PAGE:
“Then I realized, I have different priorities.,” he says, with evident relief. “Banking is boring. I was trying to write books. I should be hanging out with people who were saying, did you write a good sentence today?”

Moving smoothly through Tiffany’s, past suited guards with radio earpieces, de Botton discussed how philosophy could ease your yearning for a BMW or a trophy bride. De Botton offers philosophical solutions--to embrace the magnitude of the natural world, where mountains make man insignificant, and to follow the views of the 19th century Bohemian artists, who rejected society’s morality.

“The real way out of status anxiety is to buy yourself a skull,” says de Botton with a sudden passion. “Put it on the sideboard and put things in perspective. If you look at the skull and think, in 1500 A.D. this guy was doing pretty well and now he is a skull, or you go out to the countryside to look at mountains and glaciers, you realize that human beings are not everything.”

Embracing one’s mortality aside, de Botton addressed how Tiffany’s is part of the quest for being loved. “Many people come her because they want to show someone that they like them or are likable people,” says de Botton. “Seeing the Tiffany’s box,people will think “That person does love me.”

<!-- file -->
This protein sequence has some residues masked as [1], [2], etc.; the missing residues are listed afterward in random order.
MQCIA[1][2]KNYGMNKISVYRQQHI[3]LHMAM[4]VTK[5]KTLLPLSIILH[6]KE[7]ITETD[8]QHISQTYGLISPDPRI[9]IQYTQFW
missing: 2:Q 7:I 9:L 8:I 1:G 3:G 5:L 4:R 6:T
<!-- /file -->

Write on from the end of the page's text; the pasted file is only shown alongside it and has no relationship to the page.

But the downside is we can’t establish value by ourselves. “It comes down to fear,” says de Botton. “You don’t know if something is beautiful or not, but then you see that it comes from Tiffany’s, so then it’s beautiful. That’s ridiculous.”

Twenty-first century definitions of poverty amuse de Botton. “There is this weird way that people can feel poor, even is they have an enormous amount of possessions,” he says. “The reason is that no one considers themselves rich by comparing themselves to someone from sub-Saharan Africa. People only consider themselves well off if they have as much or little bit more money than the people they went to school with. That is the paradox--you can feel poor if you don’t have a plasma-screen TV. You can feel deprived if you haven’t got a house in the Hamptons.We are very bad at knowing that makes us feel happy.”